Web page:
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Today's Date: 30 September 2014
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Deloitte
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Deloitte OCP
One Capital Place
P.O. Box 1787 GT
George Town
Grand Cayman KY1-1109
Cayman Islands
Phone (345) 949 7500
Fax (345) 949 8238

Deloitte CG
Citrus Grove
Goring Avenue
Grand Cayman KY1-1109
Cayman Islands
Phone (345) 949-7500
Fax (345) 949-8238
Contributor Bio
Lisa_Baril_sm.jpg

Lise Baril
Enterprise Risk Services Senior Manager
Deloitte
One Capital Place
P.O. Box 1787 GT
Grand Cayman
Cayman Islands KY1-1109

T: +1 345 814 3479
E: lbaril@deloitte.com
W: www.deloitte.com 
 

 

Related Articles
Developing a balance between strategy and risk
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With the ever changing landscape of the global economy, there is no “one size fits all” model to risk management. It is essential that the way in which an organization manages its risk be aligned with all aspects of its operations including its strategy, business model, operational systems and procedures, and risk appetite.  

In order to achieve a complimentary synergy between its business strategy and risk tolerance, organizations need to focus on developing a “risk intelligent culture” that drives the behaviors that influence day to day operations.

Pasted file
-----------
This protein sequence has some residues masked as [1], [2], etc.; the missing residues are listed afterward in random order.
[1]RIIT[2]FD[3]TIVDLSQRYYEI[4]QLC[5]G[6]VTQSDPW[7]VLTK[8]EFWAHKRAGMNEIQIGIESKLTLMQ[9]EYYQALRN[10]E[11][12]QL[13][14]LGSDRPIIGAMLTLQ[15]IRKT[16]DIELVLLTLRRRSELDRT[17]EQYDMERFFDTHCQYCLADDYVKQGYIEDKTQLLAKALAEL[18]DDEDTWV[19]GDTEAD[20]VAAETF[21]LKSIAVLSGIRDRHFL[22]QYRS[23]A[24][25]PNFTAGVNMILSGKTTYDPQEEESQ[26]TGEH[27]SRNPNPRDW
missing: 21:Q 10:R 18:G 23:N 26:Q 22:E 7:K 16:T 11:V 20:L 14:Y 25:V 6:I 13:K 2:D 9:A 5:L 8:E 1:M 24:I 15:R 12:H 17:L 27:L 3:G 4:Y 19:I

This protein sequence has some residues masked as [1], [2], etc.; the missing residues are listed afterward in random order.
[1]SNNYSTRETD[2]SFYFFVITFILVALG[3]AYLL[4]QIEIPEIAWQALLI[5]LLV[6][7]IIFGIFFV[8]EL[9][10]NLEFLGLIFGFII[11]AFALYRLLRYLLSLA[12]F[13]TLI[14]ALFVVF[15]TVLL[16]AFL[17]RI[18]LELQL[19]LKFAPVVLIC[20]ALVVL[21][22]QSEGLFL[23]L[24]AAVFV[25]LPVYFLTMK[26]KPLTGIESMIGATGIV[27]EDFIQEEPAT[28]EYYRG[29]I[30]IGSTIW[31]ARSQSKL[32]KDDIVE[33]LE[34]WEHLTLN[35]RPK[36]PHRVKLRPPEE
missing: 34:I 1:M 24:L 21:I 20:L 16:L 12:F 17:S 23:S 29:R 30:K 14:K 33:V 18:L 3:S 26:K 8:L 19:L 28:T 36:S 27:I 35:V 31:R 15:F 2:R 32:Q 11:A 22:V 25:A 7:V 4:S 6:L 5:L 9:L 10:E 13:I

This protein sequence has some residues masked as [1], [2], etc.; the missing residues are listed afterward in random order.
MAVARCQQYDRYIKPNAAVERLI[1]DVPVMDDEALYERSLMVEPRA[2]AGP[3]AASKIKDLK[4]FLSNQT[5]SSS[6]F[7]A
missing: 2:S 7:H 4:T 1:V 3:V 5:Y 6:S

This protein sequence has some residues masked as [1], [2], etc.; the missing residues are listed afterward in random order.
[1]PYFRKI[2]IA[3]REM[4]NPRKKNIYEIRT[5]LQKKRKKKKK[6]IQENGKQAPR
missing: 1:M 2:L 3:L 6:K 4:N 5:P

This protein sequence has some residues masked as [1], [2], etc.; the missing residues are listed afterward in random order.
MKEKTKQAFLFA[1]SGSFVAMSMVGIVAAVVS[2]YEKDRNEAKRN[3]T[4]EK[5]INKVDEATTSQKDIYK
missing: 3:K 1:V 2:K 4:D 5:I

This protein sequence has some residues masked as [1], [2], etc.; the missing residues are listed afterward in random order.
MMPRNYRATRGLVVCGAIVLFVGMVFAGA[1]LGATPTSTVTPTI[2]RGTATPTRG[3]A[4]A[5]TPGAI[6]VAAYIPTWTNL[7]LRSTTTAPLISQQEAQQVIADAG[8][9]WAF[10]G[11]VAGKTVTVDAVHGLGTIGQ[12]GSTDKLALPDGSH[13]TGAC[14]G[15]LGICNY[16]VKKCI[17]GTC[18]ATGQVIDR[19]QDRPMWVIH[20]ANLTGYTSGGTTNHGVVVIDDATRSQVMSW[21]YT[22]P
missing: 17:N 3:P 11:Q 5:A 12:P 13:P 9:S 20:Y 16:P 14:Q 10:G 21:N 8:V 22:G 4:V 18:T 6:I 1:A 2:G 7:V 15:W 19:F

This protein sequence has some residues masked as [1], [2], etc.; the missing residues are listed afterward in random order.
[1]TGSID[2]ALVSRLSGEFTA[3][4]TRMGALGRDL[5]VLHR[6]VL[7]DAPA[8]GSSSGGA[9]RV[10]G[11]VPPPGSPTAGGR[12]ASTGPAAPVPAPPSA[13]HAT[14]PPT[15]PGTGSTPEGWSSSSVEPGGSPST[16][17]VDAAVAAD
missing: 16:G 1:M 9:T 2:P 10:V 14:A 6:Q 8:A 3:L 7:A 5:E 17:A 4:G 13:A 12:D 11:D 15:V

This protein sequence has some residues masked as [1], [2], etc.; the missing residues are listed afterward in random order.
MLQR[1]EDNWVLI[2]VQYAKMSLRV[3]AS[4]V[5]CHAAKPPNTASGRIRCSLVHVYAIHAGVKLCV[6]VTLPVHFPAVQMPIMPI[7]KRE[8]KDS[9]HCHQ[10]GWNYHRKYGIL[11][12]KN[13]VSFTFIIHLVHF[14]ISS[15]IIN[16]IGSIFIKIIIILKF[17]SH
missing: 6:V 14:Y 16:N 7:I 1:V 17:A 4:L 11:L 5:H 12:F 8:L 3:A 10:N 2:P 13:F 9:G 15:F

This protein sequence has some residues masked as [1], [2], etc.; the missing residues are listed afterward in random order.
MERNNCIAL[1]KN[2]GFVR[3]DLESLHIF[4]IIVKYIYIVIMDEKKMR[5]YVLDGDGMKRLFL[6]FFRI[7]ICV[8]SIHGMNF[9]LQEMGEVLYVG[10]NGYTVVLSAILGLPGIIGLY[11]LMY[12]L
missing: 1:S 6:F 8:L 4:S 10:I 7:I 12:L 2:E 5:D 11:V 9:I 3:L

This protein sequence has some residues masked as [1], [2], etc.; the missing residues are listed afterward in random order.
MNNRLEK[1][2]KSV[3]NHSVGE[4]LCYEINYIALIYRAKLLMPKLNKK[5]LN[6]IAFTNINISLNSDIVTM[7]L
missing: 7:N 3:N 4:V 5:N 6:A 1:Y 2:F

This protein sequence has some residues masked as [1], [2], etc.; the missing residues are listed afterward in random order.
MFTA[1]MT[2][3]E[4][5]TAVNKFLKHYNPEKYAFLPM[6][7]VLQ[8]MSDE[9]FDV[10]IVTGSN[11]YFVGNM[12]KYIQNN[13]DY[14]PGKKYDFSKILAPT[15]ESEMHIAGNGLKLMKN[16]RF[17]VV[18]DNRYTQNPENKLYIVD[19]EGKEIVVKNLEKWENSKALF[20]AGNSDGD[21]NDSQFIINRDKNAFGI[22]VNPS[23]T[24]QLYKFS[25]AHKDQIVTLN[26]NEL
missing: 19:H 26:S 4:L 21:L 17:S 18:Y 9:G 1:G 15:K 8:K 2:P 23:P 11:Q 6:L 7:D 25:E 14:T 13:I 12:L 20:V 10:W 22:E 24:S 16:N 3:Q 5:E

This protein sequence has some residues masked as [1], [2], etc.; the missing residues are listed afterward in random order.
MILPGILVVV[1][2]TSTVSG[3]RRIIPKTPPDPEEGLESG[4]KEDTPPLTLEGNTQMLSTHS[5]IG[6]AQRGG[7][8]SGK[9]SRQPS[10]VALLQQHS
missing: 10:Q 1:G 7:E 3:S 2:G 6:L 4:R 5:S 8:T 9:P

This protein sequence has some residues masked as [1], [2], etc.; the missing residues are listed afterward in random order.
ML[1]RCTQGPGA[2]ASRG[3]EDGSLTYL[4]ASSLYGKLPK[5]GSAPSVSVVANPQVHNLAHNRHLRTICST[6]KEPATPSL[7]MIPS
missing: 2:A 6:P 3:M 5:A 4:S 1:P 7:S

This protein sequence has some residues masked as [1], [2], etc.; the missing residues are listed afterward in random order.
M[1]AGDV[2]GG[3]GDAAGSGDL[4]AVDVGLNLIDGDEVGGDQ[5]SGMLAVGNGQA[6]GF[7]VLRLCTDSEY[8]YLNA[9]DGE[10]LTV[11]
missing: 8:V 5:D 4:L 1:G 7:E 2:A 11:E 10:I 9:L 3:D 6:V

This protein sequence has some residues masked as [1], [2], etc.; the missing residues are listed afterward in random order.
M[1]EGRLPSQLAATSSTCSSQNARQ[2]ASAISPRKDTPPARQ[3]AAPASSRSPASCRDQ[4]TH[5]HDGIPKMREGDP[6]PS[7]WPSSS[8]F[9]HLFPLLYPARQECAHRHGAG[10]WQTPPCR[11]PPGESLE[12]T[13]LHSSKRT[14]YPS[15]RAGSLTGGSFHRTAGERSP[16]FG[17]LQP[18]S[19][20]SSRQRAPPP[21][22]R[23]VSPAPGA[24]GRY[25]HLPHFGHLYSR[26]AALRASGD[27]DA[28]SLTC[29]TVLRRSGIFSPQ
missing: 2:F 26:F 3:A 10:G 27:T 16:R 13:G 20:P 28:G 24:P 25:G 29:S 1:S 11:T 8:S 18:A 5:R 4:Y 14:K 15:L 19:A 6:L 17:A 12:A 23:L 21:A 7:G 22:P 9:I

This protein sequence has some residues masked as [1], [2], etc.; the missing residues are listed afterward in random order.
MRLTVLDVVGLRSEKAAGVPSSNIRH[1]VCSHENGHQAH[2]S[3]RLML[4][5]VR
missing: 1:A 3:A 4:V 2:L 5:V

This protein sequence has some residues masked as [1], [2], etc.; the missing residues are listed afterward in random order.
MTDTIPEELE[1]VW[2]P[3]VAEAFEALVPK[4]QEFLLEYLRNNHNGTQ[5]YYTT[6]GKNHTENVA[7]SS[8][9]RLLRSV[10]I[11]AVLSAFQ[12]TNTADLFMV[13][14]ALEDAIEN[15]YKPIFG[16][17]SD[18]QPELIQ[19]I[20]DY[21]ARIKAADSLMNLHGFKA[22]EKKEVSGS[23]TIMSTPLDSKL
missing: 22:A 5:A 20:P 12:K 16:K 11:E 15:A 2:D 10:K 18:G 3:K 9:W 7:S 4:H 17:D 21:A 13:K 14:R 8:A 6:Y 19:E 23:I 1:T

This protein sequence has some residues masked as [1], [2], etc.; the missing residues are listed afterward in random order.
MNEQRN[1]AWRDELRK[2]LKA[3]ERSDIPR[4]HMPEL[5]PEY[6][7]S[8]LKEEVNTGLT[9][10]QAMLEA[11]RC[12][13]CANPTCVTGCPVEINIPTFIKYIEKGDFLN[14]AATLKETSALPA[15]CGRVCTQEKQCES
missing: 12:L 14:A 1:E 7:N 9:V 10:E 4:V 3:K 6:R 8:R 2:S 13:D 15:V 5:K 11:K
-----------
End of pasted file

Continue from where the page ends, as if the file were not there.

Effective risk governance requires the board of directors and management to understand that management of risk is fundamental to the pursuit of value, and to guide the organization in managing its risk exposures so that it incurs the optimum level of risk to effectively achieve its strategic goals. To maintain a balance between risk and business strategy, a risk intelligent culture applies the complimented efforts of three stages of risk management accountability that span all levels of the organization incorporating:

  • Risk governance, including strategic decision-making and risk oversight, led by the board of directors;
  • Risk infrastructure and management, including designing, implementing, and maintaining an effective risk management program, led by management; and
  • Risk ownership, including identifying, measuring, monitoring, and reporting on specific risks, led by the business units and functions.

To a large degree, an organization’s culture determines how it manages risk when under pressure. For some organizations, their risk culture is a threat. For others, it enables both strength and a competitive advantage. To that end, an organization wishing to cultivate a risk intelligent culture should first understand and measure its existing risk culture by identifying both challenging risks and strategic opportunities that face their business.